Carlos Weeks trial team: This team represents Carlos Weeks, our client who served over 26 years in prison for a crime he did not commit. A Davis Polk team assisted in achieving his October 2019 exoneration, and we are now representing him in a civil proceeding against New York State. All involved associates questioned witnesses or made evidentiary arguments in this damages trial heard before the Court of Claims. To build this case, the team went to extraordinary lengths to track down witnesses of the crime that occurred almost 30 years ago—a group of individuals who were respectively incarcerated, had moved far away, were dramatically traumatized by witnessing the crime and were unwilling to be deposed.
The team has included partner Greg Andres, counsel Craig Cagney, associates Christina Costello, Alexa Jacobson and Zulkar Khan, legal assistant Theresa Bruney and former associates Rae Berger, Courtney Daukas and Chris Goetz.
Afghan refugee matters team: Since its unfolding in August 2021, Davis Polk has been deeply involved in a wide variety of efforts to aid refugees of the crisis in Afghanistan. Members of this team visited refugees at Marine Corps Base Quantico to provide legal orientation and have represented individuals from all walks of life in their pursuit of humanitarian or political asylum, including diplomats to the former Islamic Republic of Afghanistan, members of the New York Times’ Kabul bureau staff and their families, and students of the Asian University for Women. A notable aspect of this tremendous effort is the collaboration across so many Davis Polk offices—team members are located in New York, Northern California, Washington DC, London, Madrid, Hong Kong and Tokyo.
This team included senior counsel Sam Dimon, associates Despoina Arslanidi, Soo Kyung Chae, Will Chandler, Kelsey Clark, Justin Corvino, Kate Monroe FitzGerald, Paavani Garg, Charles Klug, Daiana Kostova, Kathleen Lewis, Tess Liegeois, Gilbert Lim, Reshma Lutfeali, Shua Mermelstein, Alex Moss, Elizabeth Rodgers, Sumeet Shroff, Jonathan Sit, Katherine Warshauer, Roshaan Wasim and Jacquiley Wong, senior legal assistants Alfonso García-Moncó and Magali Giddens, structured products analysts Anthony Borgese and Carmen Mascarenhas, legal assistants Brooke Harrington and Elliot Holmes, law clerks Jaime Begara Bretón, Michael Cooper, Neetika Nagpal and Caleb Smith and former associates Phoebe Ko, Jane McCooey and Abraham Moussako.
Prison Journalism Project team: The Prison Journalism Project (PJP) trains incarcerated individuals to be journalists and publishes their stories, empowering this marginalized community to be a voice in criminal justice reform. After experiencing rapid growth since their establishment in 2020, PJP sought this Davis Polk team’s help in creating a new nonprofit corporation, quickly securing 501(c)(3) tax-exempt status and implementing a corporate governance structure, allowing the organization to raise additional funds to sustain their expanding reach. The team is also advising on employment matters and carrying out research in a number of areas related to the prison system.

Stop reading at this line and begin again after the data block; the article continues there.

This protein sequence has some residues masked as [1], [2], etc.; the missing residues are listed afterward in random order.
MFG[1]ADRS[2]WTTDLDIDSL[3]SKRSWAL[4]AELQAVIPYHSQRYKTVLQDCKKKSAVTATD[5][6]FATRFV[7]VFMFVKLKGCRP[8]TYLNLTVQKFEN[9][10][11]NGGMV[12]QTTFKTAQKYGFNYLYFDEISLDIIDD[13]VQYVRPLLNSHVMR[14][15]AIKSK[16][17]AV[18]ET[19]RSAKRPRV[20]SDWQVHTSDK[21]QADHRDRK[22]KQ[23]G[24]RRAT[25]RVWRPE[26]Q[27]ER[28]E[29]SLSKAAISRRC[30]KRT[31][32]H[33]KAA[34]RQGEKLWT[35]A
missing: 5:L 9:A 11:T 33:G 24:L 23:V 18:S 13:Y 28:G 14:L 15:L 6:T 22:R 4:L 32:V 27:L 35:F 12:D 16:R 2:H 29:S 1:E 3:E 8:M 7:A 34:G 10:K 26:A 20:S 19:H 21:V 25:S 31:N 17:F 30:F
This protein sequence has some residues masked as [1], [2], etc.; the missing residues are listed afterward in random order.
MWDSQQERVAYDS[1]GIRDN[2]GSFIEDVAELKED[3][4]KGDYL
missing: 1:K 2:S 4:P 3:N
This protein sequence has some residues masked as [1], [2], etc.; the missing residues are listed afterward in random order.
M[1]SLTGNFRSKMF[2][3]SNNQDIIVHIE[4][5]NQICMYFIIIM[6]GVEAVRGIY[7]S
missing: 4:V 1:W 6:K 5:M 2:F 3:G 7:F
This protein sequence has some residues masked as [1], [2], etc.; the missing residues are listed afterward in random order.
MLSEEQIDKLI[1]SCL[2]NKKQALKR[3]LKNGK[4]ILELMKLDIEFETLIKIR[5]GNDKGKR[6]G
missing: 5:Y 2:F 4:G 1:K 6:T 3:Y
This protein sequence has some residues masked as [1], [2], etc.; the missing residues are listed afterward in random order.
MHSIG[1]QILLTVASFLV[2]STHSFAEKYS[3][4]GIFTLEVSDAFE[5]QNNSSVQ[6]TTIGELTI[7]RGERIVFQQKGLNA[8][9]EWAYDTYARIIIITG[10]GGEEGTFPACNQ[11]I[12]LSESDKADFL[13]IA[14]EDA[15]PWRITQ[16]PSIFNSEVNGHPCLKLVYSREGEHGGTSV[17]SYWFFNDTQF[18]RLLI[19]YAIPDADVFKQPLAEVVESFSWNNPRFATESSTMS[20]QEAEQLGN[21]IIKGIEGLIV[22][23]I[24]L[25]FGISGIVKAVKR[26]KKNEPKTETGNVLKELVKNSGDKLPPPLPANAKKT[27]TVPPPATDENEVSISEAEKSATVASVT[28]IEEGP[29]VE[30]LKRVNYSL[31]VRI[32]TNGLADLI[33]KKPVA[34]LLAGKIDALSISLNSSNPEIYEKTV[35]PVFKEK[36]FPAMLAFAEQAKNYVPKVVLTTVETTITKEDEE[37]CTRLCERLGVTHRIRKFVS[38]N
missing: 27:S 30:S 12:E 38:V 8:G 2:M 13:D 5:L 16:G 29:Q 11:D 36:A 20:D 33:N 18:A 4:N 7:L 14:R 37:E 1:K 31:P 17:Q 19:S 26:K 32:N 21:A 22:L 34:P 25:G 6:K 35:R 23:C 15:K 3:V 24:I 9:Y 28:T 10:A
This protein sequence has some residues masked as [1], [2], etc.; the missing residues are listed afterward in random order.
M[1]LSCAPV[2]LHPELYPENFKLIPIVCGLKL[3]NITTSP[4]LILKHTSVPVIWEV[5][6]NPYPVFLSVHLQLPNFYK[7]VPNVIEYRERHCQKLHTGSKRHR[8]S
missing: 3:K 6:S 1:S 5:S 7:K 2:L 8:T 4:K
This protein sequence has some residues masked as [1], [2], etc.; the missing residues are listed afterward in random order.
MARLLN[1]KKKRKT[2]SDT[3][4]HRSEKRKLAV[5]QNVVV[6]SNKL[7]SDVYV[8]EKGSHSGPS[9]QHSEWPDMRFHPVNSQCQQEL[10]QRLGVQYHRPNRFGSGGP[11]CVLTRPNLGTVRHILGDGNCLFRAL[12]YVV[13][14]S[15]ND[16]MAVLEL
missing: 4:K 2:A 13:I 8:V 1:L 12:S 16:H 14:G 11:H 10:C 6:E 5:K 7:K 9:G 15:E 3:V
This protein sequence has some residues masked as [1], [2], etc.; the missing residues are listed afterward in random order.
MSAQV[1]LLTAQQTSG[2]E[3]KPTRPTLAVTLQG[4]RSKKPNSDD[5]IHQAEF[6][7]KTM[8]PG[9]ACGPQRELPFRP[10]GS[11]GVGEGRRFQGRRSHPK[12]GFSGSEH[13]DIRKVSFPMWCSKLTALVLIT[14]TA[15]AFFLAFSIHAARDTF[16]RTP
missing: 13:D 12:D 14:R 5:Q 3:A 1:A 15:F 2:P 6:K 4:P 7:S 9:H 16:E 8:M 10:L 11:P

This team included partners Jen Conway, Michael Flynn and Mario Verdolini, associates Eric Cummings, Marie Killmond, Tully Moyer, Justin Peroff, Alexis Wallace and Shuhan Zhang, and former associate Nate Sokol.
Eric Garner judicial inquiry team: This team represented the family of Eric Garner and police reform advocates in a judicial inquiry seeking transparency regarding Mr. Garner’s arrest and death in 2014. The team co-counseled with civil rights lawyer Gideon Oliver and Manhattan District Attorney Alvin Bragg, then the Co-Director of the New York Law School Racial Justice Project. During the inquiry—the first of its kind in 100 years—Davis Polk team members examined the police offers who were on the scene and senior city officials regarding Mr. Garner’s arrest and death, as well as New York City’s duty to investigate and discipline. This historic inquiry provided the opportunity to get answers to the many unanswered questions in Mr. Garner’s case, and also pushed for more transparency in policing generally.
This team includes counsel Gabriel Jaime-Bettan, Matt Kelly and Jim Windels, associates Erika Kargbo, Jennifer Kim, Meredith Manning, Jaclyn Willner, legal assistants Emily Turner, law clerk Nye Winslow, former associates Robert King and Abraham Moussako, former legal assistant Annie Farrell and former law clerk Madeleine Wykstra.
Learn more about Davis Polk’s Pro Bono program.